I was following a discussion on a mailing list today about the various internet blocking and filtering policies that different schools implement. Someone said their school was revising their fitering/blocking policy and wanted to know what others were doing. From the replies I saw, it seems that many schools are still running scared of what their kids might do on the web, and still block access to useful services like YouTube and Flickr, and pretent things like Facebook and Twitter don’t exist. Seems that even after 10 years, Web 2.0 is still a scary bogieman to many schools.
I’m curious to know why, in the schools that do block access to certain sites (and it sounds like it tends to be mainly social media sites), what educational reason is given. I’m just trying to look at the other way for a moment and instead of assuming that sites should be blocked unless a case it made to unblock them, why we never seem to do it the other way around. Is there really any reliable research to support the idea that we block first and ask questions later? In schools that block, what are the educational arguments given for why that blocking takes place?
The usual reason is “duty of care”. The idea that we need to be doing everything we can to protect our students from every possible harm. I’m more concerned about the other kind of harm. The kind caused by overprotective shielding from the real world.
I took a Year 6 class the other day and was teaching them some “Googling skills” and ways to find information quickly online. We had an impromptu game of Google Trivia, where I was asking them quiz-style questions and they were trying to find the answers as quickly as possible. At one point I simply said “Look up your own name”. To the great surprise of many of them (about half the class) they DID find themselves online – mentions of their name in sporting results, school newsletter articles, family businesses, local newspapers stories, etc. ALL of them were surprised and NONE of them had any idea that there was information about them to be found online (ie, they didn’t put the information online themselves).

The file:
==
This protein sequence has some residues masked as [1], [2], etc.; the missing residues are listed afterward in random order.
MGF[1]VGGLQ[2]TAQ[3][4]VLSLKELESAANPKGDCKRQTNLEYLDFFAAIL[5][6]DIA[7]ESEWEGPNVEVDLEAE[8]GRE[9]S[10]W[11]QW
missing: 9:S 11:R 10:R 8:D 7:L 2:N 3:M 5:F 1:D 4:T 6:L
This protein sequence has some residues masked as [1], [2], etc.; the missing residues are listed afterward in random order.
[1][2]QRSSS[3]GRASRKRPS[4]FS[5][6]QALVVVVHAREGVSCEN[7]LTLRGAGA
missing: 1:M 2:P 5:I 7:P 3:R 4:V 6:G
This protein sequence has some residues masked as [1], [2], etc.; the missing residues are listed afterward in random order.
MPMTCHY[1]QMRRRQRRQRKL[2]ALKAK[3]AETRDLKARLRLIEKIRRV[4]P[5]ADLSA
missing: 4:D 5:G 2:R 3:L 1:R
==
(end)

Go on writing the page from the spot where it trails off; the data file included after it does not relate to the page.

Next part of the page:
It led into a really interesting discussion (and an idea that drives the access policy we implement at my school)… it’s not a question of IF you can be found online, it’s just a question of WHAT will it say about you. There is no question that these students will end up with a digital footprint/tattoo as they grow older, and the “body of evidence” that defines their online existence will continue to grow as they get older. This will happen whether they consciously do it or not… Does anyone seriously believe it won’t? So there is a fairly strong compulsion (in my opinion anyway) that we need to educate children to create and manage their digital presence/persona/footprint so that it says the right kinds of things about them. Putting our head in the sand and pretending that places like Facebook with it’s 600 million inhabitants, or Twitter with over 200 million users, can simply be ignored because there might be some risk involved is a massive failure of duty of care because we are neglecting to responsibly educate our kids in the very worlds they inhabit.
Blocking access to the social networks, and pretending these things will just go away if we ignore them, is foolhardy at best and dangerous at worst. I’m actually looking forward to the first class action suit against an education system for knowingly restricting students’ access to environments that are a core part of growing up in a digital world. It’s not the “stranger danger” of the online world we need to be concerned about. It’s the culture of fear and uncertainly that we propagate by not allowing our kids to play responsibly in that world.
Head in the Sand by Chris Betcher is licensed under a Creative Commons Attribution-ShareAlike 4.0 International License.